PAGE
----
Sergei Gaschak hopes that in the future, the Chernobyl zone will be converted into a national park, but that actually happening will be a matter of going through the Ministry of Ecology and Natural Resources and the necessary governmental steps.

Another interesting series of animal photographs show close-ups of mutated barn swallow that display visible physical abnormalities such as albino feathers, asymmetrical tail feathers, deformed talons. Some of these barn swallow even have noticeable tumors growing around their heads and bottoms.

Tim Mousseau, a Professor of Biological Sciences at the University of South Carolina, explains that he and his colleagues have been studying these birds in accordance to the different levels of radiation around the affected Chernobyl zone. Certain parts of this area are incredibly contaminated by radiation, yet others are relatively clean. Their research confirmed that barn swallow around hotter zones had a higher frequency of such abnormalities.

“There’s this misconception that is perpetuated widely that the Chernobyl zone is this thriving eden, and that there’s wildlife everywhere,” says Mousseau.

Through his years of research, Mousseau states that there needs to be a shift in how people view animals living around Chernobyl. “The question isn’t whether or not there are a occasional sightings of some of these relatively rare species. The question is whether or not they’re affected by contamination once they get there.”

Mousseau also posted some photographs of Prezwalski horse herds strolling through fields. When asked on the background of these photographs, he explains that this breed is a domestic horse that has been “extinct in the wild for over 100 years,” and only alive in zoos and nature preserves.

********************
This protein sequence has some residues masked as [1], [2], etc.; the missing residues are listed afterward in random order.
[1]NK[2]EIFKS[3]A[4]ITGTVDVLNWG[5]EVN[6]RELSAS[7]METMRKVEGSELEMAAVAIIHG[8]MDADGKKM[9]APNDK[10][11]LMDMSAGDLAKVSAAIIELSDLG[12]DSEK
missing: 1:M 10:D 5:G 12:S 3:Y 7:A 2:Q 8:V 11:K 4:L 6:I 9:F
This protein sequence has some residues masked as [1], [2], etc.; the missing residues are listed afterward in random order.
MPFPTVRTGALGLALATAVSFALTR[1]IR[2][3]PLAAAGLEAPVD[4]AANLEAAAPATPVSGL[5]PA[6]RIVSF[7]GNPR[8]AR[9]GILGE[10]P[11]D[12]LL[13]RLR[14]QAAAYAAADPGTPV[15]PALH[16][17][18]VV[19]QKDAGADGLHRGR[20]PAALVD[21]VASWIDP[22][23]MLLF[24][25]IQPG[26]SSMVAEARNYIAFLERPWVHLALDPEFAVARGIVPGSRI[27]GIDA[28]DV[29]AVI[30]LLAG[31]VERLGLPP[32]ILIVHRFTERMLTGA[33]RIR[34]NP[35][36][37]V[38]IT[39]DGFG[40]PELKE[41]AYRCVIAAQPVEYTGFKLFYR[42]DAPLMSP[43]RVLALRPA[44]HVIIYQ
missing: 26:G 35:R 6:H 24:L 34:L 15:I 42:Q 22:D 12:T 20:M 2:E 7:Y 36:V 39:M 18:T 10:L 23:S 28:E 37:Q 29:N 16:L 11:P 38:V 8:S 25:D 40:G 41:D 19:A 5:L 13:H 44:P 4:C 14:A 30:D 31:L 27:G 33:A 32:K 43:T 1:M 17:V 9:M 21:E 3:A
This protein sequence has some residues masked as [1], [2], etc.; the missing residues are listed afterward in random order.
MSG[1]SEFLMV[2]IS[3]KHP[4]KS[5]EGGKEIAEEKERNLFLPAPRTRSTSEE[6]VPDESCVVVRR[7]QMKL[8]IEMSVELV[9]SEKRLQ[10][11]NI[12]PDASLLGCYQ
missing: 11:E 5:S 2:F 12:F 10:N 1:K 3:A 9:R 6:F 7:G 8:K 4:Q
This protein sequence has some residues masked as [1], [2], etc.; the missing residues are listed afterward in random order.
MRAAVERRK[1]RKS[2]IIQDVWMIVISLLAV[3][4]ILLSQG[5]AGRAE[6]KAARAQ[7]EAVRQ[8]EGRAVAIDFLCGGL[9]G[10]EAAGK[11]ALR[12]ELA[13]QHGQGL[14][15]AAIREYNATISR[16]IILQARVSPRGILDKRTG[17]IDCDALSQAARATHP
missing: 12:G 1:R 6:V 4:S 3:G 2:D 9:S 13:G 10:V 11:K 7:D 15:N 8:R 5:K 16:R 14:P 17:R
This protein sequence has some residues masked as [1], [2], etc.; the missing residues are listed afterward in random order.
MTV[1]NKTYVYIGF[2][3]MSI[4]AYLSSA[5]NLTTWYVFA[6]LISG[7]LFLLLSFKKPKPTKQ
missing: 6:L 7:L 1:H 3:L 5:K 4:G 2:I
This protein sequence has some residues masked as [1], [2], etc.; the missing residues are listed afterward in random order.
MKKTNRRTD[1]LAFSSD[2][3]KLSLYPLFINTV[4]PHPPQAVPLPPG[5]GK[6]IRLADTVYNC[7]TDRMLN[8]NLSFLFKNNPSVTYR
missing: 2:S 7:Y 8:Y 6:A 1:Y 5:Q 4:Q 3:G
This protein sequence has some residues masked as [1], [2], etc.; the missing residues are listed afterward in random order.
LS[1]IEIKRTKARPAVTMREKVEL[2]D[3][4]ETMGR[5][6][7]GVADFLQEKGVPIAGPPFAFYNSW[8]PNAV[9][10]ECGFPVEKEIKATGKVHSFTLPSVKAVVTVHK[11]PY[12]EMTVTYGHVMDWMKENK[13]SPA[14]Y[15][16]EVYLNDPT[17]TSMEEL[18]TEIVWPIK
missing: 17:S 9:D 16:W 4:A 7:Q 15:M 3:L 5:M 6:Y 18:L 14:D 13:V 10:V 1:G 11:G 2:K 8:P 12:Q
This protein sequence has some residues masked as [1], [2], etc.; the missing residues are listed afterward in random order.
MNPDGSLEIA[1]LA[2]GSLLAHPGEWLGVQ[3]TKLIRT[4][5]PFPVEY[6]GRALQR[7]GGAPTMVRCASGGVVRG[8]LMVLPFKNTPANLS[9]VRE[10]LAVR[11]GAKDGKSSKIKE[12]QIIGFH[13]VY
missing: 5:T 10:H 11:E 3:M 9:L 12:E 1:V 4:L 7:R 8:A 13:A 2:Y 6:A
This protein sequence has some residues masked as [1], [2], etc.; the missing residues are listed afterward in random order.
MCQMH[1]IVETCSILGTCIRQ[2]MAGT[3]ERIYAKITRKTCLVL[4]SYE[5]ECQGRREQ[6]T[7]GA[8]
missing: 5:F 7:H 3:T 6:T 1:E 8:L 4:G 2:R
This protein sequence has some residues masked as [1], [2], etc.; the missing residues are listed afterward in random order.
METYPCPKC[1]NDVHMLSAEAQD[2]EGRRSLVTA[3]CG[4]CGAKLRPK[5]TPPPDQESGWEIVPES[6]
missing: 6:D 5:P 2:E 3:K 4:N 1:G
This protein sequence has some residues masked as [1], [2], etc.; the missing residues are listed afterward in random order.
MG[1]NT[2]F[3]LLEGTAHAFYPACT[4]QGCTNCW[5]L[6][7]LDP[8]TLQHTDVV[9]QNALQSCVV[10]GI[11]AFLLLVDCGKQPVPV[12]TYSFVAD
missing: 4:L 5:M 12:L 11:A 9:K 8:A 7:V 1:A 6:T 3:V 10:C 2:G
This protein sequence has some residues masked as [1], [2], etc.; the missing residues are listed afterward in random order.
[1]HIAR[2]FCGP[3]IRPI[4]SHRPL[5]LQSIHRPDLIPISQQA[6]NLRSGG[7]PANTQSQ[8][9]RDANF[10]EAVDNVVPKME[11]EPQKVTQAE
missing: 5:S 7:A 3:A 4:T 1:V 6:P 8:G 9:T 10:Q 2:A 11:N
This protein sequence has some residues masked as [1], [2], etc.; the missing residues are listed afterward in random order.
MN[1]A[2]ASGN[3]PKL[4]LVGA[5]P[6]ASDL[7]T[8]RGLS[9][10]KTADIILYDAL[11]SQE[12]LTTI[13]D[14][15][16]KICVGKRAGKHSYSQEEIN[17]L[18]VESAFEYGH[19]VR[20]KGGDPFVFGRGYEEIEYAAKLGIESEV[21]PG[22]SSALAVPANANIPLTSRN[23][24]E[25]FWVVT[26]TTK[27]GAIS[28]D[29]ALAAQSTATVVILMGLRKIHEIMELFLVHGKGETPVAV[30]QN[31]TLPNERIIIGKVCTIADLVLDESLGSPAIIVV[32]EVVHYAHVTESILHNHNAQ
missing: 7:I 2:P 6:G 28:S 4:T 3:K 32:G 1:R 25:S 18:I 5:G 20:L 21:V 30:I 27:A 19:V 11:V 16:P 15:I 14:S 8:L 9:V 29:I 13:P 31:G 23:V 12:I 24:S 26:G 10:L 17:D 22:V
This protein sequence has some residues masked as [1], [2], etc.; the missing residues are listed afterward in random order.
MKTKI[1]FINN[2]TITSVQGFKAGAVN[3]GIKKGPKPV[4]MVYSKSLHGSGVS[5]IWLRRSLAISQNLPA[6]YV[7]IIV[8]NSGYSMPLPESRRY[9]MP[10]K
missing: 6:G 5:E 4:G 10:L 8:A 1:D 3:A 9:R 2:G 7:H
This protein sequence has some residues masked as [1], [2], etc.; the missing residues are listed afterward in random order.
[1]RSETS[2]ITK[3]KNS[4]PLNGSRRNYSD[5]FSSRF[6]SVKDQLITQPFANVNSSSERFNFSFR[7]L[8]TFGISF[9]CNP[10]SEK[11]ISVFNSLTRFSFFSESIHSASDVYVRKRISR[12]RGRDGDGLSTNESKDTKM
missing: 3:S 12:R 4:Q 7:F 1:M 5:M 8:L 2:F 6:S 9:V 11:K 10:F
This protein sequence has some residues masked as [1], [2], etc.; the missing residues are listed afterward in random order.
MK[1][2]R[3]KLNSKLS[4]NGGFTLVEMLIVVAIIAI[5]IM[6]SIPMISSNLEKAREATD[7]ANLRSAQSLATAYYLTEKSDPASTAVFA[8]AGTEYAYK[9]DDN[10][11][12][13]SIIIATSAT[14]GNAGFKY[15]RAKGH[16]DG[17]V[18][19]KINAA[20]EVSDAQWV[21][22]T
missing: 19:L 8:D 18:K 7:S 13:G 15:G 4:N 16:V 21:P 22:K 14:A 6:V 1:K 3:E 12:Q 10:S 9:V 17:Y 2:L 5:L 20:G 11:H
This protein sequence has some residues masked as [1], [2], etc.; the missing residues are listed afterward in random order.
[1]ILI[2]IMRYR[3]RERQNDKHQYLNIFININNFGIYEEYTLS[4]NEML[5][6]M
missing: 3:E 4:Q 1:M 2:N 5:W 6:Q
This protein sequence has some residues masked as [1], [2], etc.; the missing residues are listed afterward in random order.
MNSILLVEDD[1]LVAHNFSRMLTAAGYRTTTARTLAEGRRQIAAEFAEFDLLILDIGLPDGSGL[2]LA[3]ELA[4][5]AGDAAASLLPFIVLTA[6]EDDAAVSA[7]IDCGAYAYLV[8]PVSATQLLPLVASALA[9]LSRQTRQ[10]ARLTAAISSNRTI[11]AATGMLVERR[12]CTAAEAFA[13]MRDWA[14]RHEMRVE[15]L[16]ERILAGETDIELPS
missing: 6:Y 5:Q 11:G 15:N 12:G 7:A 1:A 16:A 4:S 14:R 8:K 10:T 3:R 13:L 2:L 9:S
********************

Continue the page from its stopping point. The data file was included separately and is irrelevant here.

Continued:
Humans introduced these horses to the Chernobyl region over a decade ago, and Mousseau has been casually observing them as the years go by. He and the other scientists are interested to learn more about the Prezwalski horses, not only because they are “beautiful and highly charismatic,” but for opportunities of studying genetic mutations.

“Because these horses are all derived from just a few individuals one hundred years ago, there’s not a lot of natural genetic variation within this populations,” says Mousseau. “So we should be able to detect mutations that occur in the Chernobyl area.”

He also sees the Prezwalkski horses as another opportunity to study how animals migrate throughout the Chernobyl region:

“The horses were introduced into the zone that’s quite contaminated, but they’ve since broken up into these smaller herds. Most of the horses are now living in some of the cleaner areas of the zone.”

Mousseau is also involved in studying biological effects around the Fukushima nuclear power plant. To research this more recent nuclear disaster in Japan, he applies many skills he has mastered and conclusions he has determined from his years of scientific work in Chernobyl.

As shown in recent photographs, Chernobyl today is not a scorched dead zone of catastrophic nuclear annihilation. The regional wildlife depicted in some of these pictures may offer a more hopeful perspective, but as scientists have pointed out, such images should not lead people to think that this area is a touristic safari park or utopian wildlife paradise.

The area surrounding the Chernobyl nuclear power plant meltdown contains the shell of a city frozen in the dusk of the Soviet era, varied areas with different levels of radiation, forests taking over former civilization, unique ecology, reintroduced species, and specific mutations. Alluring photographs and investigative scientific studies help us visualize and further understand aspects of this accidental environment that has developed over the past 27 years.